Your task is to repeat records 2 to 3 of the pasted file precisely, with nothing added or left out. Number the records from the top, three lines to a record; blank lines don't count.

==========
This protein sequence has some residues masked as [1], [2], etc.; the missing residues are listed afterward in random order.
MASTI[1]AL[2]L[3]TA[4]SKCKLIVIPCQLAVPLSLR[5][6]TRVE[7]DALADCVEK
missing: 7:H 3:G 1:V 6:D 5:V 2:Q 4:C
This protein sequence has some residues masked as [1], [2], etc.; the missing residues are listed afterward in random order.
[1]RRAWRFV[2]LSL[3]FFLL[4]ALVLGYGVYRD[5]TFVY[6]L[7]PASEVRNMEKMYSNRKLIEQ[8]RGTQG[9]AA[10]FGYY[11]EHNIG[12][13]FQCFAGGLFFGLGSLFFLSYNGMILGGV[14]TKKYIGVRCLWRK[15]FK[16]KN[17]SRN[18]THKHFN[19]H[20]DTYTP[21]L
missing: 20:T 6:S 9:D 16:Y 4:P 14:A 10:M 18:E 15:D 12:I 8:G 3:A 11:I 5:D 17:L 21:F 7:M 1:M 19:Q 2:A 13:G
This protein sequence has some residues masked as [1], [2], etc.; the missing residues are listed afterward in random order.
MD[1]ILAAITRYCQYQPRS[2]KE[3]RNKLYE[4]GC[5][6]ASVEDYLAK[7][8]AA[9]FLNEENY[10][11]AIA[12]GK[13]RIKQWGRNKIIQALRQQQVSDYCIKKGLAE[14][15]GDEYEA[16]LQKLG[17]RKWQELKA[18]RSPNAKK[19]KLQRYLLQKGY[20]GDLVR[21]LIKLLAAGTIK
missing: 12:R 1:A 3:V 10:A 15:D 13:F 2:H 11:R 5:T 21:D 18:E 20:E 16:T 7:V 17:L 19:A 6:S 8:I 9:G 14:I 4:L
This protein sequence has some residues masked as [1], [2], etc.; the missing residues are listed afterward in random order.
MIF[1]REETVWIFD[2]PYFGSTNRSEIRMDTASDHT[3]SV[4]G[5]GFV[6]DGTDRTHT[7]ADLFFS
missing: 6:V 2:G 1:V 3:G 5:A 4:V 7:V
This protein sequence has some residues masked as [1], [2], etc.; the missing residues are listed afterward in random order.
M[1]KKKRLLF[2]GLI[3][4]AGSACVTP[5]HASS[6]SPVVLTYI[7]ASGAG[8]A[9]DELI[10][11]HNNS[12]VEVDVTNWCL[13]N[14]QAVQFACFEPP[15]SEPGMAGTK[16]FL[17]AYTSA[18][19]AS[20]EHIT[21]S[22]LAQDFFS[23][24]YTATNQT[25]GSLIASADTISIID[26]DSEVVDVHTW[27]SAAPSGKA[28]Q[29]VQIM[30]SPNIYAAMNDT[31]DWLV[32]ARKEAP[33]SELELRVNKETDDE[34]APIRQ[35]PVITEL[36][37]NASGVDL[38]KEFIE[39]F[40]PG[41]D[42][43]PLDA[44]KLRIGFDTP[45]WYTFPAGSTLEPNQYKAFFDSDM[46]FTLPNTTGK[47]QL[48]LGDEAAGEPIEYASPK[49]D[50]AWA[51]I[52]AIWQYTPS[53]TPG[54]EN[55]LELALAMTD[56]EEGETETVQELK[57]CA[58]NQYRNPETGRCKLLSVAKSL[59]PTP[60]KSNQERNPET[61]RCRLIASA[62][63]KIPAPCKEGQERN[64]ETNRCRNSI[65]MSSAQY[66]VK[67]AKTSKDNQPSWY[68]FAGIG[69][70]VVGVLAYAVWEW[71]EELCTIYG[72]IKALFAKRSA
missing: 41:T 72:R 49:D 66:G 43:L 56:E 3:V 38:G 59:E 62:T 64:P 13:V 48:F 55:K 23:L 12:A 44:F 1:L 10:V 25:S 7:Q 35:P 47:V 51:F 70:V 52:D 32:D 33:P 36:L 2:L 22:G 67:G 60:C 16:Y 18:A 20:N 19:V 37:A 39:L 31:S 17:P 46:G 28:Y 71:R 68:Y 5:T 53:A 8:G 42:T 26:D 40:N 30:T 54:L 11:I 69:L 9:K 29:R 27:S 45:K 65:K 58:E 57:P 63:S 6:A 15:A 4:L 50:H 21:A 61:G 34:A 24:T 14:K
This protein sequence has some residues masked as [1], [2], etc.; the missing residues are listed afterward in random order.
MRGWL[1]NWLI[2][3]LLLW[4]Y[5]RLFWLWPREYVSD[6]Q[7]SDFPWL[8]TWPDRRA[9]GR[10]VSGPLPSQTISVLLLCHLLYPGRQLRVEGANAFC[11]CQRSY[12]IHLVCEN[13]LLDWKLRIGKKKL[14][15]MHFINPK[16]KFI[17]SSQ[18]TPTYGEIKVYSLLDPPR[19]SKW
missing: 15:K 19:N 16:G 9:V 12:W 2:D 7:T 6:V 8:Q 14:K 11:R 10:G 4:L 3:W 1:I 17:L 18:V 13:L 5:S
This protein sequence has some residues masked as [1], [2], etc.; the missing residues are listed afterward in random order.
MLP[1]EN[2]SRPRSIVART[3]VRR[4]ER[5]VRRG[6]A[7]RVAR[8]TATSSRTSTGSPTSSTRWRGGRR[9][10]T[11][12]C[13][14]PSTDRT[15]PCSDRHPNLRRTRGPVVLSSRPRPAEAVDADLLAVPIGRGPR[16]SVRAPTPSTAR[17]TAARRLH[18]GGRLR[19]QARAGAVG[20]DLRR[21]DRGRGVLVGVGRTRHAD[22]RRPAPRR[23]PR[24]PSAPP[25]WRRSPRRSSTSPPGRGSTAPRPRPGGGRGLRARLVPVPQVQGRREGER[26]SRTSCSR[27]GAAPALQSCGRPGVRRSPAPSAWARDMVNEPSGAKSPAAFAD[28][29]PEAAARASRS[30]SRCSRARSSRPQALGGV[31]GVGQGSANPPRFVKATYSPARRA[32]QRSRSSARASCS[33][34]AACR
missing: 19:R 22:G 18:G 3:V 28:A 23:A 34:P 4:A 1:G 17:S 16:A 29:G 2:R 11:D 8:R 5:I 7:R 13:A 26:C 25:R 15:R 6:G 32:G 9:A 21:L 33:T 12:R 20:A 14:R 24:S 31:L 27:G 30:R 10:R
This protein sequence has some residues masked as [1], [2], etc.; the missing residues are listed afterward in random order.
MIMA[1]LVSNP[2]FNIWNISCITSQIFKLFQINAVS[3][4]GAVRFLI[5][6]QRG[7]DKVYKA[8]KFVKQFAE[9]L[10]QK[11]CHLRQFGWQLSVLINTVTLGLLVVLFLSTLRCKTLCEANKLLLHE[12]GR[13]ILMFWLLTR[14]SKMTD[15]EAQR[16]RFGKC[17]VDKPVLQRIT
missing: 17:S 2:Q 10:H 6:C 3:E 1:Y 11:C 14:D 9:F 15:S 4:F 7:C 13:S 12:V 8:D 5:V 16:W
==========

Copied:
This protein sequence has some residues masked as [1], [2], etc.; the missing residues are listed afterward in random order.
[1]RRAWRFV[2]LSL[3]FFLL[4]ALVLGYGVYRD[5]TFVY[6]L[7]PASEVRNMEKMYSNRKLIEQ[8]RGTQG[9]AA[10]FGYY[11]EHNIG[12][13]FQCFAGGLFFGLGSLFFLSYNGMILGGV[14]TKKYIGVRCLWRK[15]FK[16]KN[17]SRN[18]THKHFN[19]H[20]DTYTP[21]L
missing: 20:T 6:S 9:D 16:Y 4:P 14:A 10:M 18:E 15:D 12:I 8:G 3:A 11:I 5:D 17:L 21:F 7:M 1:M 19:Q 2:A 13:G
This protein sequence has some residues masked as [1], [2], etc.; the missing residues are listed afterward in random order.
MD[1]ILAAITRYCQYQPRS[2]KE[3]RNKLYE[4]GC[5][6]ASVEDYLAK[7][8]AA[9]FLNEENY[10][11]AIA[12]GK[13]RIKQWGRNKIIQALRQQQVSDYCIKKGLAE[14][15]GDEYEA[16]LQKLG[17]RKWQELKA[18]RSPNAKK[19]KLQRYLLQKGY[20]GDLVR[21]LIKLLAAGTIK
missing: 12:R 1:A 3:V 10:A 15:D 13:F 2:H 11:R 5:T 21:D 18:E 20:E 16:T 7:V 17:L 19:A 6:S 8:I 9:G 14:I 4:L